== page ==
# Thread: Determining the first three nonzero terms for Taylor polynomial approximation for IVP

1. ## Determining the first three nonzero terms for Taylor polynomial approximation for IVP

I only know how to do this with regular equations. How do I do this with a differential equation involved?

Any help would be greatly appreciated!

2. ## Re: Determining the first three nonzero terms for Taylor polynomial approximation for

You have not understood the definition.

The first term requires y(0), whci is zero. It is therefore not a non-zero term.

The second term is related to 8*sin(0) + 7*e^(0) = 7 -- This should lead you to the first non-zero term.

The third term whould be related to y".

You need values of the function and its derivatives. When they give you a derivative, don't be afraid of it.

3. ## Re: Determining the first three nonzero terms for Taylor polynomial approximation for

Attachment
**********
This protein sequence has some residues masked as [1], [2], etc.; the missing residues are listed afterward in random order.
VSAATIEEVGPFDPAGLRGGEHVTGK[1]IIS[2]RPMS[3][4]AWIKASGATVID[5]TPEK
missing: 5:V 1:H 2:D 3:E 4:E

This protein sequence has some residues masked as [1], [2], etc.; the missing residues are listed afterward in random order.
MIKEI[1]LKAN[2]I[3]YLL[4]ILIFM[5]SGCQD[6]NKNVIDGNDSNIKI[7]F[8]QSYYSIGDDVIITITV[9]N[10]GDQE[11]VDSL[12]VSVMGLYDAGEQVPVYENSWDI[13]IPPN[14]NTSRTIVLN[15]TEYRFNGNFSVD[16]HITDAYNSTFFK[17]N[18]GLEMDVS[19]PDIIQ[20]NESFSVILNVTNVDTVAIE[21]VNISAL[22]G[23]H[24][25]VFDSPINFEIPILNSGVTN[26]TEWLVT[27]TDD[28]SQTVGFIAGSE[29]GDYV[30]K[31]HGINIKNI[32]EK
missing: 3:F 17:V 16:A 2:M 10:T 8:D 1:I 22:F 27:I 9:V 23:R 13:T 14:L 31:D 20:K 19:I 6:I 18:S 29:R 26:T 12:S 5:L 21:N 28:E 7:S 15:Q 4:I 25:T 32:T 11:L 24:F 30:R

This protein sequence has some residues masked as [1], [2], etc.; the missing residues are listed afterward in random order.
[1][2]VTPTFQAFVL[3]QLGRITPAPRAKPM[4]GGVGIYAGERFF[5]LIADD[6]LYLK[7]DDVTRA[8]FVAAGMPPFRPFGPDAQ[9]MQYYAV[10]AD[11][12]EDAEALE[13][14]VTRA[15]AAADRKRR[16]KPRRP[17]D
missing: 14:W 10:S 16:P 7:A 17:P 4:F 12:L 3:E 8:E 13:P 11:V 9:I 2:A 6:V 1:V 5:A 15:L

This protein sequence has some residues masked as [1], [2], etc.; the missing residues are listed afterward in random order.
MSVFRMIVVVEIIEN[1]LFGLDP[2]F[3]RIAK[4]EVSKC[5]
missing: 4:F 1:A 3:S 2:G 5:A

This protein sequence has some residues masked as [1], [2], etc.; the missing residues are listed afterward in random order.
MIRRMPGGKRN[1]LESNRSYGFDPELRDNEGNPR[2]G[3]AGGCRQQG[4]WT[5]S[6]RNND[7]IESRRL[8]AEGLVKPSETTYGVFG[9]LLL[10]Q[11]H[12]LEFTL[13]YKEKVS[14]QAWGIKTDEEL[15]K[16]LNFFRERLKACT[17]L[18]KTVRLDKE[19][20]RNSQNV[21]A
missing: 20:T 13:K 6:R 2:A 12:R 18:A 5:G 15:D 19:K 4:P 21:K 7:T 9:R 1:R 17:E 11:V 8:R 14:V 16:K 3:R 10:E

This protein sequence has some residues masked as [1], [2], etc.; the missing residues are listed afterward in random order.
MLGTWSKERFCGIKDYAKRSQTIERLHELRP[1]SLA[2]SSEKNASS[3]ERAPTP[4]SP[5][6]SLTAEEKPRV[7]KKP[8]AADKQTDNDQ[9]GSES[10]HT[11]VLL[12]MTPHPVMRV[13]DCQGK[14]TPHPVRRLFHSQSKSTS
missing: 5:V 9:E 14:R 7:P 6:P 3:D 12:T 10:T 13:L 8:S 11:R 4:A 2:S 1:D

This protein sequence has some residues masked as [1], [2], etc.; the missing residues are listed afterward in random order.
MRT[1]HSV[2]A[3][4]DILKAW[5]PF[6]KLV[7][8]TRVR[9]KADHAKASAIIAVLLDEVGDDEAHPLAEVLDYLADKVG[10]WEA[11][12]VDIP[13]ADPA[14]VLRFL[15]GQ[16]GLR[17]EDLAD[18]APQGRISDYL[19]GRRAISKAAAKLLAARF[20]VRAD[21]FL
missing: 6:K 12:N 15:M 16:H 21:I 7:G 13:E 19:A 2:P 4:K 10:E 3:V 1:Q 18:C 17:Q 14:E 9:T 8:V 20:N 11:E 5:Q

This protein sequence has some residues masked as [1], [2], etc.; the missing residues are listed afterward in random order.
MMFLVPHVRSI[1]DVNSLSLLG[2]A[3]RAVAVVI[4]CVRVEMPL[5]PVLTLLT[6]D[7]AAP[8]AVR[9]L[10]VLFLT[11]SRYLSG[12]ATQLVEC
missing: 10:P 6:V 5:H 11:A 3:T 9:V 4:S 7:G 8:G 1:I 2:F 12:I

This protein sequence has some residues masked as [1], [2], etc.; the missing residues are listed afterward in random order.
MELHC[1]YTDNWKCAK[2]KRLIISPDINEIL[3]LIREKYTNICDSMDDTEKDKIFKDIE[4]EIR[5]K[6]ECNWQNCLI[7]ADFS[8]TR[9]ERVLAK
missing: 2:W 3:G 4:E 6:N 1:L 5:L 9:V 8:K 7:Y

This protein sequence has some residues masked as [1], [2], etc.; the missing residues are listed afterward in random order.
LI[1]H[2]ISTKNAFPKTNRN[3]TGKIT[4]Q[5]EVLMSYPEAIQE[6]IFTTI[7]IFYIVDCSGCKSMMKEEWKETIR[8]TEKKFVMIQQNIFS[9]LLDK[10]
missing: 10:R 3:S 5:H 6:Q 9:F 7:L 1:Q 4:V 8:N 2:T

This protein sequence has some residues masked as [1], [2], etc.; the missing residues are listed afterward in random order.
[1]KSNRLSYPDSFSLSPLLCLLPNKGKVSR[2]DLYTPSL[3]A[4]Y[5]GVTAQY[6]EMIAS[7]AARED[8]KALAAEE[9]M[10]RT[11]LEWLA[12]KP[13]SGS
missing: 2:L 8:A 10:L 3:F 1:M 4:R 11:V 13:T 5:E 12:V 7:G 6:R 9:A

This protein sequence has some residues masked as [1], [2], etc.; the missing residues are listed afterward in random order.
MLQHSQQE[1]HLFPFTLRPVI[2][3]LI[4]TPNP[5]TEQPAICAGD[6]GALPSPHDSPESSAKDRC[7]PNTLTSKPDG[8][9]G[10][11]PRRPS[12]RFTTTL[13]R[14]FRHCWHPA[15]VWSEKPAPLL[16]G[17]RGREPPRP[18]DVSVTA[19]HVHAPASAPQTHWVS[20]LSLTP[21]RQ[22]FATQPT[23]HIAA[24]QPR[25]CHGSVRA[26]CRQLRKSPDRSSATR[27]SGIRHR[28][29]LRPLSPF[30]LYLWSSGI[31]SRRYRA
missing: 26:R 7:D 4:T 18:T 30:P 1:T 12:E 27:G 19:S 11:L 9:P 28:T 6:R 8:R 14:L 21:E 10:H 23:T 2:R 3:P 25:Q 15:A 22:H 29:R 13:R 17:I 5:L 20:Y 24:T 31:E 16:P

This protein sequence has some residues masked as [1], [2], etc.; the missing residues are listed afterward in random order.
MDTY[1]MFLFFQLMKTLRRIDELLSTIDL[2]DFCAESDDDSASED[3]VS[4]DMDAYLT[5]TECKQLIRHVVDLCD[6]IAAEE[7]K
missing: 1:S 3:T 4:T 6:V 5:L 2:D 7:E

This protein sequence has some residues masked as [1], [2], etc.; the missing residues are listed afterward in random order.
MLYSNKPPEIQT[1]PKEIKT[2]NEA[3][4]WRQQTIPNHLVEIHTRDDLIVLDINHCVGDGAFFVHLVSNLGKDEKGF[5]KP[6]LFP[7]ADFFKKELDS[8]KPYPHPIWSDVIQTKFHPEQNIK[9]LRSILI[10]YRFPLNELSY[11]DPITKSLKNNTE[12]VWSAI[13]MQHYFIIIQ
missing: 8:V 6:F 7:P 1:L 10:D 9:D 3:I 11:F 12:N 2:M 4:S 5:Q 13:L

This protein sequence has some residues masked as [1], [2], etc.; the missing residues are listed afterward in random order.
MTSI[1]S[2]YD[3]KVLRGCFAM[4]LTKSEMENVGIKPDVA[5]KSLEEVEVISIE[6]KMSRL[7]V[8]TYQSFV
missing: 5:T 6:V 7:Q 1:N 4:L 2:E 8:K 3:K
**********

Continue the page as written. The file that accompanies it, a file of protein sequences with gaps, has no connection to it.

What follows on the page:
Treating y as a constant, I get:

y'' = 7e^x = 7e^x

Yielding y(x) = 7x + 7x^2/2! + 7 x^3/3! but that is incorrect. I am thinking I shouldn't be treating y as constant but I don't know what else to do.

4. ## Re: Determining the first three nonzero terms for Taylor polynomial approximation for

Originally Posted by s3a
I only know how to do this with regular equations. How do I do this with a differential equation involved?

Any help would be greatly appreciated!
Let's write again the DE...

$y^{'}= 8\ \sin y + 7\ e^{x},\ y(0)=0$ (1)

Under the assumption that the solution is analytic in x=0, we can write...

$y(x)= \sum_{n=0}^{\infty} \frac{y^{(n)}(0)}{n!}\ x^{n}= \sum_{n=0}^{\infty} a_{n}\ x^{n}$ (2)

The derivatives of y in x=0 are computed as follows...

$y(0)=0 \implies a_{0}=0$

... and from (1)...

$y^{'}(0)= 7 \implies a_{1}=7$

Now we compute $y^{''}$ from (1)...

$y^{''}= 8\ \cos y\ y^{'} + 7\ e^{x}$ (3)

... and from (3)...

$y^{''}(0)= 8 \cdot 7 +7 = 63 \implies a_{2}= \frac{63}{2}$

Now You can proceed to compute succesive terms... if necessary...

5. ## Re: Determining the first three nonzero terms for Taylor polynomial approximation for

Originally Posted by s3a
Treating y as a constant,
Why would you do that? y is a function of x. Please note the chain rule as demonstrated by chisigma.